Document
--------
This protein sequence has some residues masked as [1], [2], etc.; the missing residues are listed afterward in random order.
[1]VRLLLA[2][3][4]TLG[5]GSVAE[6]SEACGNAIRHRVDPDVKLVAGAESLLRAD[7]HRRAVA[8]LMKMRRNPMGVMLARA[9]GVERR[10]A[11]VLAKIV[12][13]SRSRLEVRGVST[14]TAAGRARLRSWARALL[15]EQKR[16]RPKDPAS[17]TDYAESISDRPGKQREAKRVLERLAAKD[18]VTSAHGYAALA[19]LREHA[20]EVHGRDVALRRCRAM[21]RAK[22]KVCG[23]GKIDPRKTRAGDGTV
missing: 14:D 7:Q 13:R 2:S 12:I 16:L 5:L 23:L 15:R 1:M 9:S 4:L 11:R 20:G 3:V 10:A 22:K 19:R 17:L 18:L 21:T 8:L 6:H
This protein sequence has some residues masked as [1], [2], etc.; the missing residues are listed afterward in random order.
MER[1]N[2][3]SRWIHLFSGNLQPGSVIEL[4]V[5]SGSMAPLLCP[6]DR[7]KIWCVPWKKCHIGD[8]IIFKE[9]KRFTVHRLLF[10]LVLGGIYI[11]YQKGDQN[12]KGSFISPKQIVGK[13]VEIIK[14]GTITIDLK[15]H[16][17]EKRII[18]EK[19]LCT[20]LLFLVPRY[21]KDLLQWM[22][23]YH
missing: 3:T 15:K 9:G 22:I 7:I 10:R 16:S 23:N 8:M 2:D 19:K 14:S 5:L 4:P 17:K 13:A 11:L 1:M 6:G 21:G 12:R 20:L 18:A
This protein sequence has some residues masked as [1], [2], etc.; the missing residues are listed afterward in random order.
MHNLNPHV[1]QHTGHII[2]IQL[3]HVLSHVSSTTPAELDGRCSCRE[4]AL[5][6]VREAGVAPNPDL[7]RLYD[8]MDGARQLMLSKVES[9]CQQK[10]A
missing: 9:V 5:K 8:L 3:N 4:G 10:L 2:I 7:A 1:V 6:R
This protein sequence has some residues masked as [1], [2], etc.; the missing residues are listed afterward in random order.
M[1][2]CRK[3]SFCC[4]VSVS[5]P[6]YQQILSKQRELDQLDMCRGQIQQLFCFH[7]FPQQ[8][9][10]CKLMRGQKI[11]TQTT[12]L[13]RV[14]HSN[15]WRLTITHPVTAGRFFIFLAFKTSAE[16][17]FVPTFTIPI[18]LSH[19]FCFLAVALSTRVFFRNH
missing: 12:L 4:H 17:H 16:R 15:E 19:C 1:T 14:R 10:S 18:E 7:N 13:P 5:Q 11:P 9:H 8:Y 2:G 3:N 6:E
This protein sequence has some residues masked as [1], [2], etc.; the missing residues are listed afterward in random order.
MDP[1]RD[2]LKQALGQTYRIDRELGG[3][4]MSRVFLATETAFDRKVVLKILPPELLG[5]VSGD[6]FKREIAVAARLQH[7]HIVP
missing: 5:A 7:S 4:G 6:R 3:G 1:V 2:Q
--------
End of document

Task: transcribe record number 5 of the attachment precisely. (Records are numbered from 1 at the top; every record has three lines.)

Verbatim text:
This protein sequence has some residues masked as [1], [2], etc.; the missing residues are listed afterward in random order.
MDP[1]RD[2]LKQALGQTYRIDRELGG[3][4]MSRVFLATETAFDRKVVLKILPPELLG[5]VSGD[6]FKREIAVAARLQH[7]HIVP
missing: 5:A 7:S 4:G 6:R 3:G 1:V 2:Q